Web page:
A TV advert encouraging people to use the new nationwide disclosure scheme for domestic abuse has been released by Police Scotland.
The campaign - which will run for a month - informs people of their right to make a request under the scheme if they have suspect their partner may have a history of domestic abuse.
A series of realistic scenarios are shown in the advert, which poses the question: “When is the right time to find out whether someone has a history of domestic abuse?” The answer is given as “now”.
A successful trial of the scheme, known as Clare’s Law, was launched in Ayrshire and Aberdeen last November. The nationwide roll-out started on October 1.
It is named after Clare Wood, who was murdered by her ex-boyfriend in Salford, Greater Manchester, in 2009. A similar scheme was rolled out in England and Wales earlier this year.
Deputy Chief Constable Rose Fitzpatrick said Police Scotland dealt with nearly 60,000 domestic abuse incidents in 2014.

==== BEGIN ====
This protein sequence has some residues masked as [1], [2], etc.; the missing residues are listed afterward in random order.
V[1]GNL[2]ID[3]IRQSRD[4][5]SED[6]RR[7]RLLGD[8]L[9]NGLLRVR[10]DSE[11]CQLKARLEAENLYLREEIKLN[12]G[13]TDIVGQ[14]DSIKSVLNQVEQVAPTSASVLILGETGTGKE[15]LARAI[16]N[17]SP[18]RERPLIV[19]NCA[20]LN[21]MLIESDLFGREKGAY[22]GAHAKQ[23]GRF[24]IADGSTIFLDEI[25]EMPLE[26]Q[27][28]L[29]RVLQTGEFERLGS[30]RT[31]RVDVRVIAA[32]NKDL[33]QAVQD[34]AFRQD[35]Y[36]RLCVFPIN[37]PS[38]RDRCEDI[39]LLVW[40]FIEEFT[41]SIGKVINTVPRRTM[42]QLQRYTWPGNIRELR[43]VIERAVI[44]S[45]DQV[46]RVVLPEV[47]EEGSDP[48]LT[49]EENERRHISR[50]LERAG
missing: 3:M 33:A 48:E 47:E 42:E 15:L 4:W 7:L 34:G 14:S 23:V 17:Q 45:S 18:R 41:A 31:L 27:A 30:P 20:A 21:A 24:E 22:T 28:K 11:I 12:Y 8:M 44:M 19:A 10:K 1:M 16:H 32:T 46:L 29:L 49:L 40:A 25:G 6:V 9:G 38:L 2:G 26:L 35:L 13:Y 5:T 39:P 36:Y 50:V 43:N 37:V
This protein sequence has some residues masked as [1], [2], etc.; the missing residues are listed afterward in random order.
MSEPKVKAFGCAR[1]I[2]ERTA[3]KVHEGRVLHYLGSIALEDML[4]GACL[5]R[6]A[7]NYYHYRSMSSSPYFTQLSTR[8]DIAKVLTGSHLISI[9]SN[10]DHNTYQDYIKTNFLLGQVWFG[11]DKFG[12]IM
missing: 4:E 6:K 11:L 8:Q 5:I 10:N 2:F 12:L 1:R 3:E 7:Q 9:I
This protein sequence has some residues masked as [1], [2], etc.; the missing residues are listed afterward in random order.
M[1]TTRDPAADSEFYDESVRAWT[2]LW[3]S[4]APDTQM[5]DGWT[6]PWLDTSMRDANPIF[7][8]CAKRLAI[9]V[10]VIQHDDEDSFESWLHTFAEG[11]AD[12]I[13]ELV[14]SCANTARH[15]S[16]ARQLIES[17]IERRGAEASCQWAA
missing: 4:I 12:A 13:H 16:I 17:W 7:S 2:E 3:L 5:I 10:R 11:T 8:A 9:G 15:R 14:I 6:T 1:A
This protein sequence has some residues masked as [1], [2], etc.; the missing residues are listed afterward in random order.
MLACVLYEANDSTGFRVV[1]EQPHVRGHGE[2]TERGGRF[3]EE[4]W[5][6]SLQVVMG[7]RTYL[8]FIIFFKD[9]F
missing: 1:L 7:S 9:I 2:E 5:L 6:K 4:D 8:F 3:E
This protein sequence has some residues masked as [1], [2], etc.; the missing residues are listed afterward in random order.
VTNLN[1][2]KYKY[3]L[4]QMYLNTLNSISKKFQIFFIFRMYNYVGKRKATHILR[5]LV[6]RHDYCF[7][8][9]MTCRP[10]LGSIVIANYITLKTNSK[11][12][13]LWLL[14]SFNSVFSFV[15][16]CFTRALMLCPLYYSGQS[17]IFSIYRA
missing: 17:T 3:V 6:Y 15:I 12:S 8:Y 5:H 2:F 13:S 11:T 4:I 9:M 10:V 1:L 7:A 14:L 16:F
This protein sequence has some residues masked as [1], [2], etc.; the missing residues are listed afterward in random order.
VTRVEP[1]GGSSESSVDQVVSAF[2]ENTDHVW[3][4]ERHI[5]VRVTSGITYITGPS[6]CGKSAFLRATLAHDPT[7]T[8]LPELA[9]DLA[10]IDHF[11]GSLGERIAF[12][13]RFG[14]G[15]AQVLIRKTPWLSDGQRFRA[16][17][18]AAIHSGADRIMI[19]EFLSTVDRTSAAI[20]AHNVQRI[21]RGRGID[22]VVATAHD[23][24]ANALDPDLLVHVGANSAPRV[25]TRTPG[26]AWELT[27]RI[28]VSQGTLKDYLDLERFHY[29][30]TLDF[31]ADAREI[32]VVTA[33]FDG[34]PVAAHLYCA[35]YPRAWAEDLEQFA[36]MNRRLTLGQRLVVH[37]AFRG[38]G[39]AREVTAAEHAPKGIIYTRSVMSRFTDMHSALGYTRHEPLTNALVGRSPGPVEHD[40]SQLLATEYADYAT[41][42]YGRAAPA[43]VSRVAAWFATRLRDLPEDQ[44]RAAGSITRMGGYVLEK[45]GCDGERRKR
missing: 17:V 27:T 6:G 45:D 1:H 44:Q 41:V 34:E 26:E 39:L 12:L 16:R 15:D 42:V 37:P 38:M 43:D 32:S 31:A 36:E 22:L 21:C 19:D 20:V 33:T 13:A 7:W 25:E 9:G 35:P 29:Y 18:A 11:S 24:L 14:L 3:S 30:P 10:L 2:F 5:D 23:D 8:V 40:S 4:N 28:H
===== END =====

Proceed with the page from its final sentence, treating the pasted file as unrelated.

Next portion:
She added: “This advert demonstrates a number of scenarios where control is being exerted and where that behaviour may lead to concerns about an individual’s behaviour.
“Whether it is checking phone calls or texts, telling you what to wear or who you can see, these can be indicators of potentially abusive behaviour and can start long before a relationship becomes physically abusive.
“This new campaign makes it clear, that if there are things happening in your relationship that cause you concern or even fear, then now is the time to seek a disclosure through the new scheme.
“Through the disclosure scheme for domestic abuse (Scotland), people now have the right to ask if their partner has a history of domestic abuse. Concerned family and friends can also ask.
“If a relationship is causing you concern or fear, then it’s never too early to ask the question and make a decision about the situation before it gets out of control.
During the Scottish trial, 86 requests were made to police with 35 disclosures made. A total of 54 requests have already been made since October 1.